author = "Chen, {Shigao D} and Mostafa Fatemi and Randall Kinnick and Greenleaf, {James F}",
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N2 - Vibro-acoustography is a method that produces images of the acoustic response of a material to a localized harmonic motion generated by ultrasound radiation force. The low-frequency, oscillatory radiation force (e.g., 10 kHz) is produced by amplitude modulating a single ultrasound beam, or by Interfering two beams of slightly different frequencies. Proper beam forming for the stress field of the probing ultrasound is very important because it determines the resolution of the imaging system. Three beam-forming geometries are studied: amplitude modulation, confocal, and x-focal. The amplitude of radiation force on a unit point target is calculated from the ultrasound energy density averaged over a short period of time. The profiles of radiation stress amplitude on the focal plane and on the beam axis are derived. The theory is validated by experiments using a small sphere as a point target. A laser vibrometer is used to measure the velocity of the sphere, which is proportional to the radiation stress exerted on the target as the transducer is scanned over the focal plane or along the beam axis. The measured velocity profiles match the theory. The theory and experimental technique may be useful in future transducer design for vibro-acoustography.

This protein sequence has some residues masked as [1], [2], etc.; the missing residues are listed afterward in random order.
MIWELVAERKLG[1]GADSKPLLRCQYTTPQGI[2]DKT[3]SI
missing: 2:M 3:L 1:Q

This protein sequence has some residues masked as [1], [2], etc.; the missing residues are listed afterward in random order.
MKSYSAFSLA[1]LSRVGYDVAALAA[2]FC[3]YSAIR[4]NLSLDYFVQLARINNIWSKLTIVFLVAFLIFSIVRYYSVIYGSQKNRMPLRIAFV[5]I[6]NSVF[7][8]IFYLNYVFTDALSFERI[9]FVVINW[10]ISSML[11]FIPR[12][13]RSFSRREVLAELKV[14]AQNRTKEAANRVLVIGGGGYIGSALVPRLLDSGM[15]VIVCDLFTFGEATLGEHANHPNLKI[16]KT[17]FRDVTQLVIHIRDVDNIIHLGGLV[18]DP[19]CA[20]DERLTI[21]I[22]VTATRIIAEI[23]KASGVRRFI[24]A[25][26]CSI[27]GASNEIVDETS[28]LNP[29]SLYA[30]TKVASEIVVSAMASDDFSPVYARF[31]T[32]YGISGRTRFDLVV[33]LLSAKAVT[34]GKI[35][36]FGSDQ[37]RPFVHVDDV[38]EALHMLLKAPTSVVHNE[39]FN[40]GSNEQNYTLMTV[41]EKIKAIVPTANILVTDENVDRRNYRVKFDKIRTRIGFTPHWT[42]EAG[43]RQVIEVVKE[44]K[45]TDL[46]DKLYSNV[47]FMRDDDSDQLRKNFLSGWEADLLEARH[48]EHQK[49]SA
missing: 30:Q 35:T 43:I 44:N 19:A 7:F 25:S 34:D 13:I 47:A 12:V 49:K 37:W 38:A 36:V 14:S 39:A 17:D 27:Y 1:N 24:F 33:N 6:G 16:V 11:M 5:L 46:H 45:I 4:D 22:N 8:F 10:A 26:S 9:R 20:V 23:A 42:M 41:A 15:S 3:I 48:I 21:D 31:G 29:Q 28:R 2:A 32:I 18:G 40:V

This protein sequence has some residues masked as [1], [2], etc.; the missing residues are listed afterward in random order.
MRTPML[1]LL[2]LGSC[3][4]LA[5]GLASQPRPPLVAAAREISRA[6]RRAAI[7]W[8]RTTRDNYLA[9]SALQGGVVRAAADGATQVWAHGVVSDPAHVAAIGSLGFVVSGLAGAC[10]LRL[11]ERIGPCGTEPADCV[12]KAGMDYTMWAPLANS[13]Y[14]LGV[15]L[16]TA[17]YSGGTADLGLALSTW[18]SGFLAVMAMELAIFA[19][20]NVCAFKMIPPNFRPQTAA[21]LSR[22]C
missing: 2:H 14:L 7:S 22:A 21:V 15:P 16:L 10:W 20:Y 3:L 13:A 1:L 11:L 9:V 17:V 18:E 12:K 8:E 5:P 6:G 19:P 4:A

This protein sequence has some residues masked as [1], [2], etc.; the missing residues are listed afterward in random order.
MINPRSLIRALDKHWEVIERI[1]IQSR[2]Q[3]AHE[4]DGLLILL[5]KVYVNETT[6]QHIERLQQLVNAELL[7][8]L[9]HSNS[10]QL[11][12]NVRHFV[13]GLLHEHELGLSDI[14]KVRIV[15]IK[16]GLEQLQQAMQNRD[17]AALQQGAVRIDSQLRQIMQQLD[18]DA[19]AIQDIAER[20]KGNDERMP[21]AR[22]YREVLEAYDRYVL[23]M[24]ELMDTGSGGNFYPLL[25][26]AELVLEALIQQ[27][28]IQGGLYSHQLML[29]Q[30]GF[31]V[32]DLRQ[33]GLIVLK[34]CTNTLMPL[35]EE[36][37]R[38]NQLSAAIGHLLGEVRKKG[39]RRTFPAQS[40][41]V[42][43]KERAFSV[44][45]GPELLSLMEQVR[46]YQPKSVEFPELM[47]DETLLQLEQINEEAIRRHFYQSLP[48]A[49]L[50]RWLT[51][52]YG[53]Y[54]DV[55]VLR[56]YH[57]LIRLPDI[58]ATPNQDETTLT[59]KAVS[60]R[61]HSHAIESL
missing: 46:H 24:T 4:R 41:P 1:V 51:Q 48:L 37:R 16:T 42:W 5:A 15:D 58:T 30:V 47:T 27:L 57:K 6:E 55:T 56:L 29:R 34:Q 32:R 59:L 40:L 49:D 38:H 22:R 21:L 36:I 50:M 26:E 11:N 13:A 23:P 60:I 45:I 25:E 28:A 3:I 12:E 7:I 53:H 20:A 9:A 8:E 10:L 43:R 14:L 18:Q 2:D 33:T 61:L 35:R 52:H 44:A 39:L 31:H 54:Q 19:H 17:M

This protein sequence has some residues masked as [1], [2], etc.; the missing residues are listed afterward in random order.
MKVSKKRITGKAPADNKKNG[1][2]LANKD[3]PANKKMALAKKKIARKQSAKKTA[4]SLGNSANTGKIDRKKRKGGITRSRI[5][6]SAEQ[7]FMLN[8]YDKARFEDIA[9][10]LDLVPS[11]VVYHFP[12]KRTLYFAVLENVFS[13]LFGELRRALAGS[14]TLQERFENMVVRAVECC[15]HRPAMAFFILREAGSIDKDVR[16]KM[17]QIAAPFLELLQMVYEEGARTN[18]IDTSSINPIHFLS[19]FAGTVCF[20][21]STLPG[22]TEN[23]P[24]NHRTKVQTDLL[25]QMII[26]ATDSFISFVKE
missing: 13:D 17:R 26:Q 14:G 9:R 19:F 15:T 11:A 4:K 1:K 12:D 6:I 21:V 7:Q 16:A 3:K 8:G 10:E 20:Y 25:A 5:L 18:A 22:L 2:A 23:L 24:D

AB - Vibro-acoustography is a method that produces images of the acoustic response of a material to a localized harmonic motion generated by ultrasound radiation force. The low-frequency, oscillatory radiation force (e.g., 10 kHz) is produced by amplitude modulating a single ultrasound beam, or by Interfering two beams of slightly different frequencies. Proper beam forming for the stress field of the probing ultrasound is very important because it determines the resolution of the imaging system. Three beam-forming geometries are studied: amplitude modulation, confocal, and x-focal. The amplitude of radiation force on a unit point target is calculated from the ultrasound energy density averaged over a short period of time. The profiles of radiation stress amplitude on the focal plane and on the beam axis are derived. The theory is validated by experiments using a small sphere as a point target. A laser vibrometer is used to measure the velocity of the sphere, which is proportional to the radiation stress exerted on the target as the transducer is scanned over the focal plane or along the beam axis. The measured velocity profiles match the theory. The theory and experimental technique may be useful in future transducer design for vibro-acoustography.